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A Pakistani man reads the morning newspaper with front-page-coverage of the Paris attacks last week. (Photo: AFP)

Insult to Injury: A Tortuous Spin Cycle on US Torture

William Cohn

The long and winding road of headline news leads us to ignorance and docility. Consider the past month, in which the lead news item has shifted from U.S. government systemic use of torture and lies about it; to its claims that North Korean cyberterrorists hacked Sony, threatening U.S. national security; to unfair and imbalanced coverage following the attack in Paris by alleged Jihadi terrorists. Smoke and mirrors media propaganda of this sort happens all the time, but the past month offers a glaring case study.

In mid-December tough questions were being asked about enforcing the law and holding torturers accountable for their crimes. Many echoed the sentiments of ACLU Director Anthony Romero, who said the release of the Senate report on CIA torture "should be the beginning of a process, not the end," and called for the Dept. of Justice to appoint a special prosecutor.

Of course, the Senate report merely confirmed what was known by those not blinded by misplaced patriotism. But in providing an official record of torture it offered a valuable tool for accountability, largely because it contained admissions against interest by state actors laying an evidentiary basis for prosecutions. And so, despite torturers being treated as statesmen on weekend news programs, there was real concern that impunity would end, and the real story of war crimes at the highest levels would be told.

Within a week, the story shifted. Importantly, this helped ensure that the typical family sitting around the dinner table over the holidays would be discussing the threats posed by external enemies rather than domestic rot. The New York Times, the so-called "paper of record," faithfully parroted the Obama administration claim (absent any proof) that there was “99% certainty” that North Korea was responsible for hacking into the servers of Sony. Suddenly, Americans were talking about 'The Interview,' Kim Jong-un, and cyberterrorism, rather than war crimes, the CIA run-amok, and the deceit of Zero Dark Thirty and the Bush and Obama teams.

This was no aberration. Recall the reporting of Judy Miller as the NYT enabled the Bush war of choice in Iraq as it amplified unsupported claims of weapons of mass destruction, and more. The point being that the so-called liberal press plays an important role legitimizing the agenda of the national security state, especially when its help is most needed by the deep state. The bugle call of patriotism is heeded, resulting in a paralysis of skepticism; the abnegation of the role of an independent press in democracy.

Now, we are bombarded with coverage related to the attack on Charlie Hebdo, conveniently leading to more jingoism and fear-mongering. By delaying any follow-up to the Senate report on torture, the Obama team knew that other events – real or manufactured - would divert attention from torture. The truism “you reap what you sow” explains why the media coverage following the Paris attack has been so distorted, lacking any context other than that framed by Western powerbrokers.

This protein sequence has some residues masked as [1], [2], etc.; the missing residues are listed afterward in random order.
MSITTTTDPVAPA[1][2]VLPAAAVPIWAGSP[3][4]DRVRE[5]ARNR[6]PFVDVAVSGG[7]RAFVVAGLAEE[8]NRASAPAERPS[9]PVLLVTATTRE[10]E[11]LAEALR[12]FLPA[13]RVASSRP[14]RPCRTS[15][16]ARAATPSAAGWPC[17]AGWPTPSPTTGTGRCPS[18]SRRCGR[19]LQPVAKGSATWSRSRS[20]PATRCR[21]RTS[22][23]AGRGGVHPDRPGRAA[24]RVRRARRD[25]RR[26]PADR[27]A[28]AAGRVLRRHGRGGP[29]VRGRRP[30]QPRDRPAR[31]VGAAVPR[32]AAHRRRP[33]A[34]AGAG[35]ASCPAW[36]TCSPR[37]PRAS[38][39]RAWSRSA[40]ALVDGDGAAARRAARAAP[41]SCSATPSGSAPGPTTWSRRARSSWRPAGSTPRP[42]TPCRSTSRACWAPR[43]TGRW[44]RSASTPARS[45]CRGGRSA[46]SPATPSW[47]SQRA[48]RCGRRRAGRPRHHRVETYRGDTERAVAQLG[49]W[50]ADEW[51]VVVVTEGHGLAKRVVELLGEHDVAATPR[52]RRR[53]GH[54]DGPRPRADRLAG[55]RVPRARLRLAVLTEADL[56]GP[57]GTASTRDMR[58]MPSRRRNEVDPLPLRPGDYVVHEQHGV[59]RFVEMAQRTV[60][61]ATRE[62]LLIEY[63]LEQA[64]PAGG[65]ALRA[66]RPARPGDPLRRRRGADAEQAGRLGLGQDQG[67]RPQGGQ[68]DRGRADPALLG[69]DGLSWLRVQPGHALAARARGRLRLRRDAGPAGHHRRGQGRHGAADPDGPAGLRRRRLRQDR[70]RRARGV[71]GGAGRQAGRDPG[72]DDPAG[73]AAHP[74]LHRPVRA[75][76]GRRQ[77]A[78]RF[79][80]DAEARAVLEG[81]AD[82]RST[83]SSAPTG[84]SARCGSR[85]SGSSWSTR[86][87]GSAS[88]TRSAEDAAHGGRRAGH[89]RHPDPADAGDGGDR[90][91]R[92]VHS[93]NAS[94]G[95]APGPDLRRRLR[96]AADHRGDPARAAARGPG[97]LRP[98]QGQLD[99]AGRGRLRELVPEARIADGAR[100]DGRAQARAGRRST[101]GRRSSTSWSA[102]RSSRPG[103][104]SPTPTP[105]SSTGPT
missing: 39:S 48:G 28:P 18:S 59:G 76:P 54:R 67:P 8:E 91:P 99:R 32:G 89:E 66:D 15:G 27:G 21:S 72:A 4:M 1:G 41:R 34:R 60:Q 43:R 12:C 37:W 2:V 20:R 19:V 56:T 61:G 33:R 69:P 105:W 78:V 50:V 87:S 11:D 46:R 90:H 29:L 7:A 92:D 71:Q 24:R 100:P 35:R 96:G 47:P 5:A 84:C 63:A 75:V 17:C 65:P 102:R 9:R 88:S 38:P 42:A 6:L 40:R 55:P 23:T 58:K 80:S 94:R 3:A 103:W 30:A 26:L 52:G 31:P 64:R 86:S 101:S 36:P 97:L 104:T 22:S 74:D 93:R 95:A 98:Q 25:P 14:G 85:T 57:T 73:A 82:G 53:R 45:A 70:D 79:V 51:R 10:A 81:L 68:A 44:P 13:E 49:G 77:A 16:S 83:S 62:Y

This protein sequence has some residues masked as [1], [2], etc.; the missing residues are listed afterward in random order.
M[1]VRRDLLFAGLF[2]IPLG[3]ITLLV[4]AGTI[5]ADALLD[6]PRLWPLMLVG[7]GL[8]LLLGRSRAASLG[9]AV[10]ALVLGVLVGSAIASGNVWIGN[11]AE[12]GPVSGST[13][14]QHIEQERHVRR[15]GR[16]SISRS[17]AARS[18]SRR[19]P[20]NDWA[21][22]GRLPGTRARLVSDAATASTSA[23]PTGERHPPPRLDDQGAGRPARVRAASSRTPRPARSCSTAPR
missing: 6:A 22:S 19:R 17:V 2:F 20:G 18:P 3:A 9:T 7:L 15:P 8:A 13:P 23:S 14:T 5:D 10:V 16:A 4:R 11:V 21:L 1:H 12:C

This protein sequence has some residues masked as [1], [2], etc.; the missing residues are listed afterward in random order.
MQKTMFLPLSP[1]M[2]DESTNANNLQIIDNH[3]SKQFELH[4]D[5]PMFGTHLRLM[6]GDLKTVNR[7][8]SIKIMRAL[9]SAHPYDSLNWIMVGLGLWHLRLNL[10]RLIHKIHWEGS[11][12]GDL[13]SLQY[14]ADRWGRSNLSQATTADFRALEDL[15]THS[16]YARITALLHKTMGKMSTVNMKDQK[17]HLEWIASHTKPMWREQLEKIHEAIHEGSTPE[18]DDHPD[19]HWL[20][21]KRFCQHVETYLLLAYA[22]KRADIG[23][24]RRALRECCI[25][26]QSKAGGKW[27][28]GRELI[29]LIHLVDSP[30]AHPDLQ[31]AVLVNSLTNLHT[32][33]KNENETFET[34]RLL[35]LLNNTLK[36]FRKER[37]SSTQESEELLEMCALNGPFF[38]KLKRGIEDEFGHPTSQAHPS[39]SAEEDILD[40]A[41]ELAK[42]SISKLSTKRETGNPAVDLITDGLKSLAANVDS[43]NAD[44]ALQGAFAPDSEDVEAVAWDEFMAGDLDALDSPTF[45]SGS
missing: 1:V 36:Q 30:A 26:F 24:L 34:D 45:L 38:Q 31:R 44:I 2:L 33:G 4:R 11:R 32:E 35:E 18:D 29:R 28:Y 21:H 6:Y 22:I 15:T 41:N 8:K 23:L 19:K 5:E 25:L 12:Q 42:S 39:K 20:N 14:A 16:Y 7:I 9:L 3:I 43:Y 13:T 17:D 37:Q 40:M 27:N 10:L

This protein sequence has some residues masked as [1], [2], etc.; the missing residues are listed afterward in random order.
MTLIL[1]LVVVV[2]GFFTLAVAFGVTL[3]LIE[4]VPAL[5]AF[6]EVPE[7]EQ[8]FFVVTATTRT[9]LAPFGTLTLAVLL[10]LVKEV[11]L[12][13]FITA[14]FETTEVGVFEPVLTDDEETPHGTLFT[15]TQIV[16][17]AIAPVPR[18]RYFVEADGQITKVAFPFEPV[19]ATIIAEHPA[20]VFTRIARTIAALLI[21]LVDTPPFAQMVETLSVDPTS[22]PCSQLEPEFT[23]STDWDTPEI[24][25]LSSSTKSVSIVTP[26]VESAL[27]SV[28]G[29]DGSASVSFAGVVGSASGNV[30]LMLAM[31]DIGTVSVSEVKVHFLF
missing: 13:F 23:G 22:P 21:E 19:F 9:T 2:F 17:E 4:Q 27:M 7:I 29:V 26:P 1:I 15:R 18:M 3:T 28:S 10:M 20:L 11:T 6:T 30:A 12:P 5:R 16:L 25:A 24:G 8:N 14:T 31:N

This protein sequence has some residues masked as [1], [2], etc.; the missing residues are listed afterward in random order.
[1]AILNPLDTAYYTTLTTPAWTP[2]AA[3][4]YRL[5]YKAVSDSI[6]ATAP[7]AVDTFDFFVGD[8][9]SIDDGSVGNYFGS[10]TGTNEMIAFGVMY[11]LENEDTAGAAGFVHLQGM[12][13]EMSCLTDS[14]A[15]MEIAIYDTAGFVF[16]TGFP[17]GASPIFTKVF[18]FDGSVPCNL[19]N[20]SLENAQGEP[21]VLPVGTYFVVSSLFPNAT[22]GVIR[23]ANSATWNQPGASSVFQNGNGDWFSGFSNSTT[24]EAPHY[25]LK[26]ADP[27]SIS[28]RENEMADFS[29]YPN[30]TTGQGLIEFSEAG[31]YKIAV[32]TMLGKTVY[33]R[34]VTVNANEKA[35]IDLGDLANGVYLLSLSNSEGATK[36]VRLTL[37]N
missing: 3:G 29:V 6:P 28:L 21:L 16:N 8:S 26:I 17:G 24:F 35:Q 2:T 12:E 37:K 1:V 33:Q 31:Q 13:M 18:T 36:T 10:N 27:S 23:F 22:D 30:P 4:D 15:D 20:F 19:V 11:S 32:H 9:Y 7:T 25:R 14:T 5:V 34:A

Charlie aims to provoke, which is just what it did, for better and for worse. But to use the attack to support a clash of civilizations thesis is to deny the foreseeability of the violent response the cartoons begat given the history of Western warfare against Muslims. If Kant was right that every human life has dignity and value, then we must ask why the loss of 17 lives in Paris is so much more newsworthy than the needless loss of hundreds of thousands of Muslim lives in recent years. Free speech is complicated (how to reconcile the double standard of court rulings in Paris this week?), and mustn’t be relegated to serving imperial conquest.  

In his book, News: The Politics of Illusion, Lance W. Bennett’s “indexing theory” posits four information biases inherent in news coverage, all of which are evident over the past month: fragmentation (news presented as isolated events; news nuggets lacking context); dramatization (sensationalized coverage); personalization (the story is about individuals rather than society and its institutions); and, authority-disorder bias (official sources relied upon; if we fail to accept the arguments of those in power all hell will break loose).

This week, media attention is on police raids throughout Europe against alleged terror cells in the aftermath of the Paris attack. Cyberattacks are said to be part of the arsenal of these evildoers. This is just more of the same old fear factory. It is a tale told to us as idiots, full of sound and fury, perpetuating the status quo. It is meant to put human rights activists on the defensive when calling for prosecution of torturers. But when we step back and think, we can clearly see that torture makes us less safe, and the only way to stop this ineffective, unlawful and immoral practice is to punish the criminals who have tortured, and wounded us all. Clearly, we must dissent as the attempt to manufacture consent for barbarism continues.  

Our work is licensed under Creative Commons (CC BY-NC-ND 3.0). Feel free to republish and share widely.
William Cohn

William Cohn

William A. Cohn is a member of the California Bar and the author of “How Free is Free Speech?” He lectures on law, ethics and critical thinking at the University of New York in Prague and is a visiting professor of jurisprudence at New York University.

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